Globe Magazine

A beacon of hope

   Michelle Terry on the Globe during Covid

5 minute read

      Members’ room       Globe magazine       Autumn 2020

For reasons that seem almost too obvious to mention (a global pandemic), this is a unique moment when the security of both Shakespeare’s Globe, and the world, feel under threat.

There is no doubt that the recent award of £2.9 million from the Culture Recovery Fund will stave off closure for the theatre, but it is a lifeline to get it through an unknowable future, rather than a license to reopen. It is, however, an opportunity for hope. And for Michelle Terry, the Artistic Director of Shakespeare’s Globe, this cuts to the heart of what theatre has to do at a time like this. “We have to be a beacon of hope,” she says.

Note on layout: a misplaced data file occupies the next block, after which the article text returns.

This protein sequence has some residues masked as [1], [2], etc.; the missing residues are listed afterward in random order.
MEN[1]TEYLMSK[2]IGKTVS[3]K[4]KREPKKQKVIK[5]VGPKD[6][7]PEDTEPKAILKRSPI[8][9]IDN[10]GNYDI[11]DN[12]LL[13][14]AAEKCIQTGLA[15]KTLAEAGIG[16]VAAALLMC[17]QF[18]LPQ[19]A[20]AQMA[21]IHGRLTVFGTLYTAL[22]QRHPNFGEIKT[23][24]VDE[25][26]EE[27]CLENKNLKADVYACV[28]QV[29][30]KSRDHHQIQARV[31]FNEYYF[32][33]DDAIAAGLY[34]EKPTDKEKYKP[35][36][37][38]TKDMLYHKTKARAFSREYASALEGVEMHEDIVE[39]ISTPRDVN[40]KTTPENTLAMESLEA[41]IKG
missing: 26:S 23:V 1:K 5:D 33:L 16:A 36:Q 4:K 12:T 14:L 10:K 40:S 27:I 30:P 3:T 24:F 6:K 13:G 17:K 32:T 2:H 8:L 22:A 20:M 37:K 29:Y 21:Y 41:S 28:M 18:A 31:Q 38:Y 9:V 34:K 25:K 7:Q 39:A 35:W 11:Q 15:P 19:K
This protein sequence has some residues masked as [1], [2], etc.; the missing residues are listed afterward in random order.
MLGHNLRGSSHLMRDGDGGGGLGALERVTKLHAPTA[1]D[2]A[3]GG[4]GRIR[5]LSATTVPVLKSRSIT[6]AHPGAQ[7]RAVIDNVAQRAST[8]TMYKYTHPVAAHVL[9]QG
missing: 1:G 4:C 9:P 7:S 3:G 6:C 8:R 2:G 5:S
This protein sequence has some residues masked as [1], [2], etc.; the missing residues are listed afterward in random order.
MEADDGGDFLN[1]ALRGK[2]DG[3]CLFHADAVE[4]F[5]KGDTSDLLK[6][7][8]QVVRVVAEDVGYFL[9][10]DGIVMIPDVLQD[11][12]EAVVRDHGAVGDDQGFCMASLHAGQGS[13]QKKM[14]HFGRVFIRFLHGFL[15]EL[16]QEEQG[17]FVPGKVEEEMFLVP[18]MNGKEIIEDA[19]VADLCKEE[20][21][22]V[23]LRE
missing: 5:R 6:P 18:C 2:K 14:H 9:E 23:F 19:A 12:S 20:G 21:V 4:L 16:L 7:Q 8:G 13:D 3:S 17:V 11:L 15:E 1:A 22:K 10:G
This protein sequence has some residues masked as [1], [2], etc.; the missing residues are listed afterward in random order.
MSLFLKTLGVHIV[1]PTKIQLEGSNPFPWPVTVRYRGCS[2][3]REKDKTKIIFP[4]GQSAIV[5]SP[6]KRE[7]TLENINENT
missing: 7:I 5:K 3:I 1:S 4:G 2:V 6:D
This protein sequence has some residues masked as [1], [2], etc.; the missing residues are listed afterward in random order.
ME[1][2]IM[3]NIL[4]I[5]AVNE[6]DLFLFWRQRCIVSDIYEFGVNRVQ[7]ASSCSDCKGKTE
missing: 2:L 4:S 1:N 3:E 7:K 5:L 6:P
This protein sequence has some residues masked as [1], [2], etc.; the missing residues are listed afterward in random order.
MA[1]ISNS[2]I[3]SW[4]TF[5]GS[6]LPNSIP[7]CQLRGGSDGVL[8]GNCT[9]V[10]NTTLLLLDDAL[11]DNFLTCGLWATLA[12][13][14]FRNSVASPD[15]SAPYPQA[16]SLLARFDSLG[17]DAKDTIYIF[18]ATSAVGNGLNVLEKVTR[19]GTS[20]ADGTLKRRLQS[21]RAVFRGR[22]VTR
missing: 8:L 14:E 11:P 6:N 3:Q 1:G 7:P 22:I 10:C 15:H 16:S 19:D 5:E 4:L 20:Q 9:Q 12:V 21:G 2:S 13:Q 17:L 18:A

A woman smiles among trees foliage in front of a white building

Artistic Director of Shakespeare’s Globe, Michelle Terry. Photographer: Sarah Lee.

For Terry, however, even hope has changed shape. “It has to be redefined now, because it is based on time and the future, and people keep taking the future away from us and then we have to reimagine it again.” This has changed the theatre’s relationship with optimism. “So what does hope look like, and how do you stay really present?” she asks. While the Globe’s normal activities have been thrown into disarray, the answer, for Terry, is rooted in what they always do and have always done. “People are anxious, people are frightened, people are not sleeping, people are sad. And the more you’re honest about that, the more you go, ‘And that’s why we need stories.'”